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Exercise 36: Simple Calculator
This challenge is to create a simple algebraic calculator using everything you've learned about parsing. You'll need to devise a language for doing basic math with variables, create an ABNF for the language, and write the Scanner, Parser, Analyzer, and Interpreter for it. This may actually be overkill for a simple calculator language since there won't be any nested structures like functions, but do it anyway to understand the full process.
A simple algebraic language can mean many things to different people, so I want you to play with the Unix command bc. Here's an example of me running the bc command:
$ bc bc 1.06 Copyright 1991-1994, 1997, 1998, 2000 Free Software Foundation, Inc. This is free software with ABSOLUTELY NO WARRANTY. For details type `warranty'. x = 10 y = 11 j = x * y j 110
You'll want to be able to create variables, enter numbers (both integers and floating point), and have as many operators as you can devise. You can most likely play with bc, or even Python's shell, and work out the ABNF for it as you go. Remember that your ABNF is almost pseudo-code and doesn't have to be formally correct, just close enough for you to create your Scanner and Parser.
Once you have a "sketch" of the grammar in ABNF form, you can sit down to create the Scanner and Parser. I would write a set of simple scripts that exercise what you think the language should do and then have your test suite run them through your calculator at each stage. Doing that makes it easier to test the calculator.
After you have the Parser you should write an Analyzer to solidify and check the input for semantic meaning. In a simple language like this it may be more than you need, but this is an exercise in completing the entire process with a small little toy language. Remember that a big job for the Analyzer is to keep track of variable definitions at different points in the script so they can be accessed by the Interpreter during execution.
After you have your Analyzer creating an executable parse tree you can then write an Interpreter that runs it. As mentioned in Exercise 35 there's two ways you can write an Interpreter. One has you creating a "machine" that knows how to run the grammar productions as a sequence of inputs. This treats your grammar production classes (Expression, Assignment, etc.) as if they are machine code and simply does what they contain. The other style for an OOP language like Python is to have each production class know how to run itself. In this style the classes are "smart" and, given their environment, simply do what they need to make things happen. You then just "walk" the list of grammar productions calling run until you run out of them.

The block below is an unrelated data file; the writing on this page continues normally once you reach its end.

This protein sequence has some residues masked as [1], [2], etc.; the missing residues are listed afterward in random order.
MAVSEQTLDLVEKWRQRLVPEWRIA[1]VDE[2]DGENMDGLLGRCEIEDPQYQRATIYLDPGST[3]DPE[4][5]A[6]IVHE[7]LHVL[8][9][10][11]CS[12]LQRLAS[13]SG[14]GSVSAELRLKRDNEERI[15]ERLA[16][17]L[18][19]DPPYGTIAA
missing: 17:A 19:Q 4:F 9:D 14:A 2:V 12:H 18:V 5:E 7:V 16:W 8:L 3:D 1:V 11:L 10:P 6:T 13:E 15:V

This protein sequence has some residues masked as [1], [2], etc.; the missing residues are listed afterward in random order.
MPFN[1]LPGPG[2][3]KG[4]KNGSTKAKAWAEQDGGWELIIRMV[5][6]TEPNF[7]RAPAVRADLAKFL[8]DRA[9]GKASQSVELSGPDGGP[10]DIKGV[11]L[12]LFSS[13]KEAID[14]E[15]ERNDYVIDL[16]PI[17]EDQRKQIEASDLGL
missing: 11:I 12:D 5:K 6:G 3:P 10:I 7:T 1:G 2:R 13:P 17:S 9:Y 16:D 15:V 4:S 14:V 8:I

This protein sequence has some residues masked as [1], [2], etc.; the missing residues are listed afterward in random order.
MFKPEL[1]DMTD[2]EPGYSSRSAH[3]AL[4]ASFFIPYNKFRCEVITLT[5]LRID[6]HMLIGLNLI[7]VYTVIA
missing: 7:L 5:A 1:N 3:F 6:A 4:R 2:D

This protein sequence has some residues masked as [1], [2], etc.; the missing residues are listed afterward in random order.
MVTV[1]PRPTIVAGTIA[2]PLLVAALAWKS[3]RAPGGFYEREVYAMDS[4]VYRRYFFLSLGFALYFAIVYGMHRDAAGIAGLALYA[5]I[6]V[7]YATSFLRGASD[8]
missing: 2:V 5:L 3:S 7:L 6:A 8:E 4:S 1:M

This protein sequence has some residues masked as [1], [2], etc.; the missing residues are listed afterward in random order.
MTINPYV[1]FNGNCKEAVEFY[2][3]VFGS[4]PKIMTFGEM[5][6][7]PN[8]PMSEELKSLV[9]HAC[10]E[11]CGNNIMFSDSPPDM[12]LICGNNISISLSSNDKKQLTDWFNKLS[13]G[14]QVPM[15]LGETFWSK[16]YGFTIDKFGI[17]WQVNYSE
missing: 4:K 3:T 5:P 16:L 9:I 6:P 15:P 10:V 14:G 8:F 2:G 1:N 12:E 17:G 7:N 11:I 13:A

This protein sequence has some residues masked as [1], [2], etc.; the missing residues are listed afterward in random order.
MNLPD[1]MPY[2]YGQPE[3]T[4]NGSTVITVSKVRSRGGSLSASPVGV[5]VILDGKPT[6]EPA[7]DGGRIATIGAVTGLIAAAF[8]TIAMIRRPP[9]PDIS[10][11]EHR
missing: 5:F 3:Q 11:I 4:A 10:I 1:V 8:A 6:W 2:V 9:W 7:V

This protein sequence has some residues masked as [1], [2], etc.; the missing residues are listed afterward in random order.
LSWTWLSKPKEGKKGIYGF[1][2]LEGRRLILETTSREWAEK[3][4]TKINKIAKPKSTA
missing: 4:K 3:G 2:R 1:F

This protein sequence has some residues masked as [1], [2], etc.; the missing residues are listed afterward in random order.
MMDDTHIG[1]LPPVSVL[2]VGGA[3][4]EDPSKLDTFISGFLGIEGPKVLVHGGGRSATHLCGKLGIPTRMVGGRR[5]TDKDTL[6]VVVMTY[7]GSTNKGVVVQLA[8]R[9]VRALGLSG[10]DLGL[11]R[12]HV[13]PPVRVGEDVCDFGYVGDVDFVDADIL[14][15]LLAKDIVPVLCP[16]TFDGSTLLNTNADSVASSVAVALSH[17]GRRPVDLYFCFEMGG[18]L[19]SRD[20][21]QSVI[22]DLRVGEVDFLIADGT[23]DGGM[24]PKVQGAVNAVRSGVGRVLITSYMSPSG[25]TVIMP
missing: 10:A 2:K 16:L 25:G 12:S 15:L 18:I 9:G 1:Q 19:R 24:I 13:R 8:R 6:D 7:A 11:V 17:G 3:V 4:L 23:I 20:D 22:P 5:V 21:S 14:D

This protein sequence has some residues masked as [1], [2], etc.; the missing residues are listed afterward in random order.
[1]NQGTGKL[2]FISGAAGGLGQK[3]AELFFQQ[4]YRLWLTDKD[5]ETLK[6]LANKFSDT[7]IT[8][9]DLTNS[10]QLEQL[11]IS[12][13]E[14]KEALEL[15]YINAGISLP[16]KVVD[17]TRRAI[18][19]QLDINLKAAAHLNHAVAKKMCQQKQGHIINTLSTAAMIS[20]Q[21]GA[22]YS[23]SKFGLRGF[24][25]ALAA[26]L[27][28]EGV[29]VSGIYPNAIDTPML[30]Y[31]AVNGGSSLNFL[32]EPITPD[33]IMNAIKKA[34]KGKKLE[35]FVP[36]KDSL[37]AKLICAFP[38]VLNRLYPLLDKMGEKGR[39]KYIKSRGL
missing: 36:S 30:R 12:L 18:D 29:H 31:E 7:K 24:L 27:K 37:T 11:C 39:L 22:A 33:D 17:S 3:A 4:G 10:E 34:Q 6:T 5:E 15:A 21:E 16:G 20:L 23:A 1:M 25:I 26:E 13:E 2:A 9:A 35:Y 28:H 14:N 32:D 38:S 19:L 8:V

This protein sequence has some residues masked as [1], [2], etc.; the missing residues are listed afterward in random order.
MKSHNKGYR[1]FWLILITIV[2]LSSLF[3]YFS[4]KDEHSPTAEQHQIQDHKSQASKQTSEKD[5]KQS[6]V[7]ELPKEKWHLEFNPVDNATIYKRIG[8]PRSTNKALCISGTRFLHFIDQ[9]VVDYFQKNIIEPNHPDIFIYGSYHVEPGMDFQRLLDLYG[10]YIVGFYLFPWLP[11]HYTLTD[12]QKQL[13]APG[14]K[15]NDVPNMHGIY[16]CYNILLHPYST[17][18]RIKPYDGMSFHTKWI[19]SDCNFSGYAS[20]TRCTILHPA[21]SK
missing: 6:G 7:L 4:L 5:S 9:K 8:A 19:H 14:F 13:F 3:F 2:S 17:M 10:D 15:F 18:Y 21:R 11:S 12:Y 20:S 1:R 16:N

Which one you choose determines where you have to store the state for your little interpreter. If you make an Interpreter class that simply executes production data objects, then the Interpreter can keep track of all the state and be the computer, but the language is harder to extend since you have to improve the Interpreter for every production class. If you have the production classes know how to execute their own code, then it's easy to extend the language, but you have to find a way to pass the state of the computer around between each production.
When working on this, I suggest you start with only a tiny expression, such as addition. Get that to work first for the whole system, from Scanner all the way to running simple addition. Then, if you don't like this design you can throw it out and do it again with a different design. Once you have your design working, you can then extend the language with more features.
- The best study drill for this is to create functions to perform calculations and return results. If you can do that then your design will probably work for a larger language.
- The next thing to try is implementing flow control with if-statements and boolean checks. It's quite alright if this is too daunting, but give it a try.
Research as much of the bc or Python language as you can. Try to find other grammar files to read and study, especially any IETF protocol descriptions. IETF specifications are about as exciting a read as wet toilet paper, but they are good practice.